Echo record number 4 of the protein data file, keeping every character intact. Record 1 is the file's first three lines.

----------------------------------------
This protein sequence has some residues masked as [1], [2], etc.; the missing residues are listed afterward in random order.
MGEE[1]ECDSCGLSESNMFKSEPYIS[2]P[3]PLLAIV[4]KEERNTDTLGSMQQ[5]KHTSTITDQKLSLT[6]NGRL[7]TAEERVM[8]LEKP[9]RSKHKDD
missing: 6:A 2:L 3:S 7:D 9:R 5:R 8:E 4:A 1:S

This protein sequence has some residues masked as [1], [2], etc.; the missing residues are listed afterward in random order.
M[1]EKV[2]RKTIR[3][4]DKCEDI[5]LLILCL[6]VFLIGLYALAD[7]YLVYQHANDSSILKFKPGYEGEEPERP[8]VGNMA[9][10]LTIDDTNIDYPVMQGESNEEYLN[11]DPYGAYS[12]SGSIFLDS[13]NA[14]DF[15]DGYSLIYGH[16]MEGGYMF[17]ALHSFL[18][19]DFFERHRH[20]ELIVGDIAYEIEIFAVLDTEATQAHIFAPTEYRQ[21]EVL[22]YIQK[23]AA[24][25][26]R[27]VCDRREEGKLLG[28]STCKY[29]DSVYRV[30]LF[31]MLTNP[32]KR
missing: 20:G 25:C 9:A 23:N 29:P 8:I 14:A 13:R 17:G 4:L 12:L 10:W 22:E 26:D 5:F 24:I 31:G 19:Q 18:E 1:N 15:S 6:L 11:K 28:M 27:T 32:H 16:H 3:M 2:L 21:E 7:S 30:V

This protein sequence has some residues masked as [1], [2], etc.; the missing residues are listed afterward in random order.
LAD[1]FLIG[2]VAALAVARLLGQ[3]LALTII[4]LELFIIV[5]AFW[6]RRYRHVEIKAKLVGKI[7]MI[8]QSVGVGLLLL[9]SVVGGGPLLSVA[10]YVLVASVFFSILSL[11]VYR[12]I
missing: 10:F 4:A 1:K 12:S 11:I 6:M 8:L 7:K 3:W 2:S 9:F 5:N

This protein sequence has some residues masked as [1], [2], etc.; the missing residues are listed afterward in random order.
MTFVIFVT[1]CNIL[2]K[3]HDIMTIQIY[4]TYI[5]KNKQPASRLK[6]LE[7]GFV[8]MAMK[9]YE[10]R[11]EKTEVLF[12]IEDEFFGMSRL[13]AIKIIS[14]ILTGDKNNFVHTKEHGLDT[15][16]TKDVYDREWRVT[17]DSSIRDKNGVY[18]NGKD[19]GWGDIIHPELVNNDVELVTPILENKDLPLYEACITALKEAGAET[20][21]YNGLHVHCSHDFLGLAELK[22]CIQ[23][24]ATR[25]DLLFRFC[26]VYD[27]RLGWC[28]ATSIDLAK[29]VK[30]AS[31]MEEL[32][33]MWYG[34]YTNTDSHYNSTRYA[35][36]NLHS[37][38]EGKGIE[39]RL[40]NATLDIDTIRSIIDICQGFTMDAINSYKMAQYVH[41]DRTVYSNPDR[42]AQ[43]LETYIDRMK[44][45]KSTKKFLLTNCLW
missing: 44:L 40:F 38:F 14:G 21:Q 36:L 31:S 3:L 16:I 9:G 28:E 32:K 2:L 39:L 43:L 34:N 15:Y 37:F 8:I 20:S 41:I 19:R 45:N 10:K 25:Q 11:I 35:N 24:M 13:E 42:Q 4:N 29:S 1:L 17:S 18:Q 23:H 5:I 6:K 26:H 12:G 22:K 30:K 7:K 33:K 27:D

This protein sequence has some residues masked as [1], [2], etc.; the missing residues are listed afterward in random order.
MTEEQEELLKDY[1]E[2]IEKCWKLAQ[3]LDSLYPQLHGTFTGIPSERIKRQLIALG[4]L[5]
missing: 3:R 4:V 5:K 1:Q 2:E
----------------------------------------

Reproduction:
This protein sequence has some residues masked as [1], [2], etc.; the missing residues are listed afterward in random order.
MTFVIFVT[1]CNIL[2]K[3]HDIMTIQIY[4]TYI[5]KNKQPASRLK[6]LE[7]GFV[8]MAMK[9]YE[10]R[11]EKTEVLF[12]IEDEFFGMSRL[13]AIKIIS[14]ILTGDKNNFVHTKEHGLDT[15][16]TKDVYDREWRVT[17]DSSIRDKNGVY[18]NGKD[19]GWGDIIHPELVNNDVELVTPILENKDLPLYEACITALKEAGAET[20][21]YNGLHVHCSHDFLGLAELK[22]CIQ[23][24]ATR[25]DLLFRFC[26]VYD[27]RLGWC[28]ATSIDLAK[29]VK[30]AS[31]MEEL[32][33]MWYG[34]YTNTDSHYNSTRYA[35][36]NLHS[37][38]EGKGIE[39]RL[40]NATLDIDTIRSIIDICQGFTMDAINSYKMAQYVH[41]DRTVYSNPDR[42]AQ[43]LETYIDRMK[44][45]KSTKKFLLTNCLW
missing: 44:L 40:F 38:F 14:G 21:Q 36:L 31:S 3:L 16:I 9:G 28:E 32:K 2:L 39:L 43:L 34:N 15:Y 37:F 8:I 20:S 41:I 19:R 45:N 10:K 25:Q 11:I 35:N 24:M 13:E 42:Q 4:N 29:S 1:L 17:S 18:Q 23:H 5:I 6:K 26:H 12:G 22:K 30:K 7:K 33:K 27:D